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Pointer to class data member question

(I posted this topic yesterday, but it disappeared. I don't know why,
so I re-post it here)
Hello. I am rather confused about class data member pointers. Take the
following class as an example:
class MyClass
{
public:
int n;
};

I can use the data member pointer syntax to access MyClass::n:
typedef int MyClass*pn_t;
pn_t pn = &MyClass::n;
MyClass my;
pn = &my.n;
*pn = 123;

But at the same time, I can also just use a common data pointer:
MyClass my;
int *pn = &my.n;
*pn = 123;

I don't know if the second method is legal in the c++ standard. If it
is, why bother to have the first method?

Sep 18 '07 #1
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2 Replies
WaterWalk wrote:
(I posted this topic yesterday, but it disappeared. I don't know why,
so I re-post it here)
Hello. I am rather confused about class data member pointers. Take the
following class as an example:
class MyClass
{
public:
int n;
};

I can use the data member pointer syntax to access MyClass::n:
typedef int MyClass*pn_t;
typedef int MyClass::*pn_t; // you seem to have lost the colons
pn_t pn = &MyClass::n;
MyClass my;
pn = &my.n;
*pn = 123;
This is not a valid syntax. You need to specify the instance of the
class _explicitly_, even if it's a 'this':

this->*pn = 123;

or, in your case it MUST be

my.*pn = 123;

You may be using some kind of compiler extension. If that's the case,
make sure to disable compiler extensions during learning.
But at the same time, I can also just use a common data pointer:
MyClass my;
int *pn = &my.n;
*pn = 123;

I don't know if the second method is legal in the c++ standard. If it
is, why bother to have the first method?
Pointers to members have use when you need to manipulate a certain
member of the class but the instance is not known until some time later.
In your case, 'my' is the instance, and it's known before you even take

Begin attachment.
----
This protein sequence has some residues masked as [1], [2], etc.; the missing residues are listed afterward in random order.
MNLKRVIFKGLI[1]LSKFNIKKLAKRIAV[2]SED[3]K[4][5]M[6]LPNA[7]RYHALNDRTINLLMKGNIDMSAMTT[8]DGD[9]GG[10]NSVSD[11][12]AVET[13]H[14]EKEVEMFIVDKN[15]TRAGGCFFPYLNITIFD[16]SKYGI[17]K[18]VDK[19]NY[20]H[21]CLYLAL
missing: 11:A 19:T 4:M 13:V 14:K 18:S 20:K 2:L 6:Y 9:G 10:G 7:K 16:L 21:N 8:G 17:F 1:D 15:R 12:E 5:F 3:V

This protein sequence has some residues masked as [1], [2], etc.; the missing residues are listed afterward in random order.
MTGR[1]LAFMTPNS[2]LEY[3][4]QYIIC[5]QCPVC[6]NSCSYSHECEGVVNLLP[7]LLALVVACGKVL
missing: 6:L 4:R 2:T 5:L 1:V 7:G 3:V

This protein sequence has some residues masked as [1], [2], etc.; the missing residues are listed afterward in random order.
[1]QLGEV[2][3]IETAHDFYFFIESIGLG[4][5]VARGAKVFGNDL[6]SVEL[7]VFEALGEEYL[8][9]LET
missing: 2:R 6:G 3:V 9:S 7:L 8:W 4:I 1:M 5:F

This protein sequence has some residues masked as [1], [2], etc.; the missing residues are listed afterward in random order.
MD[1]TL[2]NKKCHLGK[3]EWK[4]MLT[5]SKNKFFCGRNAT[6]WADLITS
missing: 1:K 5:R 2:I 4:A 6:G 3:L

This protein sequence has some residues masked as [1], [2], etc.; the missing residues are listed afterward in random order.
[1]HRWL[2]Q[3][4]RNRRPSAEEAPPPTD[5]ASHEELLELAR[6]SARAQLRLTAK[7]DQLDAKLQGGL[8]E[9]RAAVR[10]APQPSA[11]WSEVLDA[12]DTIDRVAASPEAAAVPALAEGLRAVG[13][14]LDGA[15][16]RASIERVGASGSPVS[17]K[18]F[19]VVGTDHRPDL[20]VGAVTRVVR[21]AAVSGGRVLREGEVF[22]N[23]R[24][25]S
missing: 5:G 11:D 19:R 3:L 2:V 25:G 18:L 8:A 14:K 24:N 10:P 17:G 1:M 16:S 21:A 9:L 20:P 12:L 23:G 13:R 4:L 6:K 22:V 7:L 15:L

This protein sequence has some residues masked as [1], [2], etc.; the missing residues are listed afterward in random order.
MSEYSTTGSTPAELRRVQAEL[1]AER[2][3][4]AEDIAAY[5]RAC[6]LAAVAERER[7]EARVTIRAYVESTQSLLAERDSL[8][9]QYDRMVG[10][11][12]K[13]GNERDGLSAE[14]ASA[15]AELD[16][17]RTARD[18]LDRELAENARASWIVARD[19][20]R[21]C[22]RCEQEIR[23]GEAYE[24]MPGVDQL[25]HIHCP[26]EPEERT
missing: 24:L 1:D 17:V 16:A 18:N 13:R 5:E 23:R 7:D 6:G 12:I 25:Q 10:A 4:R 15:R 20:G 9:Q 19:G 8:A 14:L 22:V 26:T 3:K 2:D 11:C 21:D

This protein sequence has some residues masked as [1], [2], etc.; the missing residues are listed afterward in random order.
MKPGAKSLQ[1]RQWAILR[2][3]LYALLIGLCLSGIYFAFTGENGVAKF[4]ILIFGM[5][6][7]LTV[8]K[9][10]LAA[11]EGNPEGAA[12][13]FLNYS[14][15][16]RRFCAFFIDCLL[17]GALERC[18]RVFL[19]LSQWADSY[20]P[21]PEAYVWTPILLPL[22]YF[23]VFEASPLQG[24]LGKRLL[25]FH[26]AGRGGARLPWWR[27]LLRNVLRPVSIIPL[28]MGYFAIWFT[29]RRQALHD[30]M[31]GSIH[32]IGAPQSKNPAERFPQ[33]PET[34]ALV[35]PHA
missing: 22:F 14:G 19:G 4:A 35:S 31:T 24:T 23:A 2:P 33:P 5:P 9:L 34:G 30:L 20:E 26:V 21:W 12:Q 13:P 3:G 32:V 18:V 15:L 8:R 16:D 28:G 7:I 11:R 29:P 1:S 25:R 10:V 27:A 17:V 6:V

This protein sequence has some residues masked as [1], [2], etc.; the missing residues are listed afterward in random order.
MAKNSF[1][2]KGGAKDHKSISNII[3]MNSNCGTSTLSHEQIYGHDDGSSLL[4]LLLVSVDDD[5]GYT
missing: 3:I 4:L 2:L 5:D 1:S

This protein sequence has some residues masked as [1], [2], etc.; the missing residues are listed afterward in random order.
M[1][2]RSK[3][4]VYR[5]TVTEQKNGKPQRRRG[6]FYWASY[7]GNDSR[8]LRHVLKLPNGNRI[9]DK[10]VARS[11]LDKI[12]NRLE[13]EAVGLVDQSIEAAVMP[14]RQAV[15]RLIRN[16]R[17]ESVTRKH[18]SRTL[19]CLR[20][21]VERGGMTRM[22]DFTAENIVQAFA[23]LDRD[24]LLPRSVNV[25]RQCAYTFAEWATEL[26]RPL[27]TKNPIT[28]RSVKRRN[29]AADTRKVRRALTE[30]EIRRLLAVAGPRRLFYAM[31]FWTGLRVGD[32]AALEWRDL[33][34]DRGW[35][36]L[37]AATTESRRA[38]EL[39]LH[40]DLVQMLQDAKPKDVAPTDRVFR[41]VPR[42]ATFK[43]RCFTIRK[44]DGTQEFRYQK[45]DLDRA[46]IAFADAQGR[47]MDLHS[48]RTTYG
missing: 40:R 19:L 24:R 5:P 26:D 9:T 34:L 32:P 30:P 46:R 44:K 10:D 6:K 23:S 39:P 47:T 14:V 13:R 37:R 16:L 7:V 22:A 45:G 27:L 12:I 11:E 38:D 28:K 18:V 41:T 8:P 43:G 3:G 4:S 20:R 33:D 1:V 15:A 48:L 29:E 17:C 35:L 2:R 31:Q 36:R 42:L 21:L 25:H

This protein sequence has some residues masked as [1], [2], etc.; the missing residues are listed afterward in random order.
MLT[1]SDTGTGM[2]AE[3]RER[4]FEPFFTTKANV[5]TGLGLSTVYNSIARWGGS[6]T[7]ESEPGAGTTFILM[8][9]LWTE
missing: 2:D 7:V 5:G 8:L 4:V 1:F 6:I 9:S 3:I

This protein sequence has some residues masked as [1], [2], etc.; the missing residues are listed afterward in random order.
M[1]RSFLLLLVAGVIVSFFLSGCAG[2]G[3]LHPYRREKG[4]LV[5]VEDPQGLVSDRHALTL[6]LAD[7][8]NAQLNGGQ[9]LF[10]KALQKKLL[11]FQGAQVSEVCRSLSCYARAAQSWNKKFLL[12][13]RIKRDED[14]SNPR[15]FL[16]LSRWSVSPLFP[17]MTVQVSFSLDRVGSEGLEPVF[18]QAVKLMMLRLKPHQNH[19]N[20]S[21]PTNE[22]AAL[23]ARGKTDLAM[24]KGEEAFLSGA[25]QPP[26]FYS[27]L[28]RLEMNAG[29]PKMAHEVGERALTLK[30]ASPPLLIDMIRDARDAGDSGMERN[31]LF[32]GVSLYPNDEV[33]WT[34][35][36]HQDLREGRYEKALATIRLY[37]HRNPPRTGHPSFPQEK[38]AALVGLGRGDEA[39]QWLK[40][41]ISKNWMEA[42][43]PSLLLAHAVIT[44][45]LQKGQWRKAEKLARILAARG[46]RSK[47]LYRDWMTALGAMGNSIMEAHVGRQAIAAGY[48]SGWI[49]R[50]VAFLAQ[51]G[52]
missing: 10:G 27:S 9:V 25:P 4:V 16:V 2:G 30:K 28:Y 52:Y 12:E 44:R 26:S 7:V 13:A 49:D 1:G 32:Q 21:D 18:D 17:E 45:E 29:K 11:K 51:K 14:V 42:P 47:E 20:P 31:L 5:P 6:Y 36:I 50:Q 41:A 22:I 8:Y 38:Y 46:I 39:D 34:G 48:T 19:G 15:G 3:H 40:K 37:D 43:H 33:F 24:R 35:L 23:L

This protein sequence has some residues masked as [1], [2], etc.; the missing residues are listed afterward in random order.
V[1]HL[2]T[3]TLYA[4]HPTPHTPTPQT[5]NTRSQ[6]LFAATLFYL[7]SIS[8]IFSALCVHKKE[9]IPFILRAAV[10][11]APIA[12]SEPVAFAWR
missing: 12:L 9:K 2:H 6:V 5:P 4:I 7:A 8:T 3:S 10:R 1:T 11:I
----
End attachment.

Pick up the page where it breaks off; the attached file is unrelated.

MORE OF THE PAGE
the address of 'n'. What if you have to decide later? This example is
somewhat contrived, but still

struct Foo
{
int a, b;
};

void set_member(Foo& foo, int Foo::*which_member)
{
foo.*which_member = 42;
}

int main(int argc, char *argv[])
{
Foo f1, f2;
if (argc & 1 == 0) // 2, 4, etc.
{
if (*argv[1] == 'a')
set_member(f1, &Foo::a);
if (*argv[1] == 'b')
set_member(f1, &Foo::b);
}
else
{
if (argv[0][1] == 'u')
set_member(f2, &Foo::a);
if (argv[0][1] == 's')
set_member(f2, &Foo::b);
}
}

V
--
Please remove capital 'A's when replying by e-mail
I do not respond to top-posted replies, please don't ask
Sep 18 '07 #2
On Sep 18, 11:22 am, "Victor Bazarov" <v.Abaza...@comAcast.netwrote:
WaterWalk wrote:
(I posted this topic yesterday, but it disappeared. I don't know why,
so I re-post it here)
Hello. I am rather confused about class data member pointers. Take the
following class as an example:
class MyClass
{
public:
int n;
};
I can use the data member pointer syntax to access MyClass::n:
typedef int MyClass*pn_t;

typedef int MyClass::*pn_t; // you seem to have lost the colons
pn_t pn = &MyClass::n;
MyClass my;
pn = &my.n;
*pn = 123;

This is not a valid syntax. You need to specify the instance of the
class _explicitly_, even if it's a 'this':

this->*pn = 123;

or, in your case it MUST be

my.*pn = 123;

You may be using some kind of compiler extension. If that's the case,
make sure to disable compiler extensions during learning.
Sorry, I made a mistake. Thanks for your correcting.

Sep 18 '07 #3

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